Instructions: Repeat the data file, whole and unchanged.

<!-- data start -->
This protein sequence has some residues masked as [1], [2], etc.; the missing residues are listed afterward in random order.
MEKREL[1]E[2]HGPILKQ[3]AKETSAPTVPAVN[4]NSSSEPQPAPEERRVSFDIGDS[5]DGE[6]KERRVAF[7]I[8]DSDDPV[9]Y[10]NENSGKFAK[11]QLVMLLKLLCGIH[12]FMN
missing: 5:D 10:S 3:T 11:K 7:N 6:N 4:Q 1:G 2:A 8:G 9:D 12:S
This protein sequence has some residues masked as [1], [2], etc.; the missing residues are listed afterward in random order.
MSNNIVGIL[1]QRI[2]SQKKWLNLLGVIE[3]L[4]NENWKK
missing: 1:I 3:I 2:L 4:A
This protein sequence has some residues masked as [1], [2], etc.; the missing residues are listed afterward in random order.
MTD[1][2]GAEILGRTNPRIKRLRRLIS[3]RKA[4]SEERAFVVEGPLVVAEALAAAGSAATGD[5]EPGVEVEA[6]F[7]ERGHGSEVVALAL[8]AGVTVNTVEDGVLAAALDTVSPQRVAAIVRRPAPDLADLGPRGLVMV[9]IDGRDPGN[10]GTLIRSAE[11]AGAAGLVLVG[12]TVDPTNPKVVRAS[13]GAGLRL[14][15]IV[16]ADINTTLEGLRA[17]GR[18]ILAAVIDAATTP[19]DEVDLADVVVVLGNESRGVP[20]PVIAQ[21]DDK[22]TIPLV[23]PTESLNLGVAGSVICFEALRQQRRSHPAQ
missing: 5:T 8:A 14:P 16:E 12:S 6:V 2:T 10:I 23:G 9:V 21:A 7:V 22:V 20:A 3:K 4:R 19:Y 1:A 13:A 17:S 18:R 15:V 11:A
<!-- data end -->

This protein sequence has some residues masked as [1], [2], etc.; the missing residues are listed afterward in random order.
MEKREL[1]E[2]HGPILKQ[3]AKETSAPTVPAVN[4]NSSSEPQPAPEERRVSFDIGDS[5]DGE[6]KERRVAF[7]I[8]DSDDPV[9]Y[10]NENSGKFAK[11]QLVMLLKLLCGIH[12]FMN
missing: 5:D 10:S 3:T 11:K 7:N 6:N 4:Q 1:G 2:A 8:G 9:D 12:S
This protein sequence has some residues masked as [1], [2], etc.; the missing residues are listed afterward in random order.
MSNNIVGIL[1]QRI[2]SQKKWLNLLGVIE[3]L[4]NENWKK
missing: 1:I 3:I 2:L 4:A
This protein sequence has some residues masked as [1], [2], etc.; the missing residues are listed afterward in random order.
MTD[1][2]GAEILGRTNPRIKRLRRLIS[3]RKA[4]SEERAFVVEGPLVVAEALAAAGSAATGD[5]EPGVEVEA[6]F[7]ERGHGSEVVALAL[8]AGVTVNTVEDGVLAAALDTVSPQRVAAIVRRPAPDLADLGPRGLVMV[9]IDGRDPGN[10]GTLIRSAE[11]AGAAGLVLVG[12]TVDPTNPKVVRAS[13]GAGLRL[14][15]IV[16]ADINTTLEGLRA[17]GR[18]ILAAVIDAATTP[19]DEVDLADVVVVLGNESRGVP[20]PVIAQ[21]DDK[22]TIPLV[23]PTESLNLGVAGSVICFEALRQQRRSHPAQ
missing: 5:T 8:A 14:P 16:E 12:S 6:V 2:T 10:I 23:G 9:V 21:A 7:V 22:V 20:A 3:K 4:R 19:Y 1:A 13:A 17:S 18:R 15:V 11:A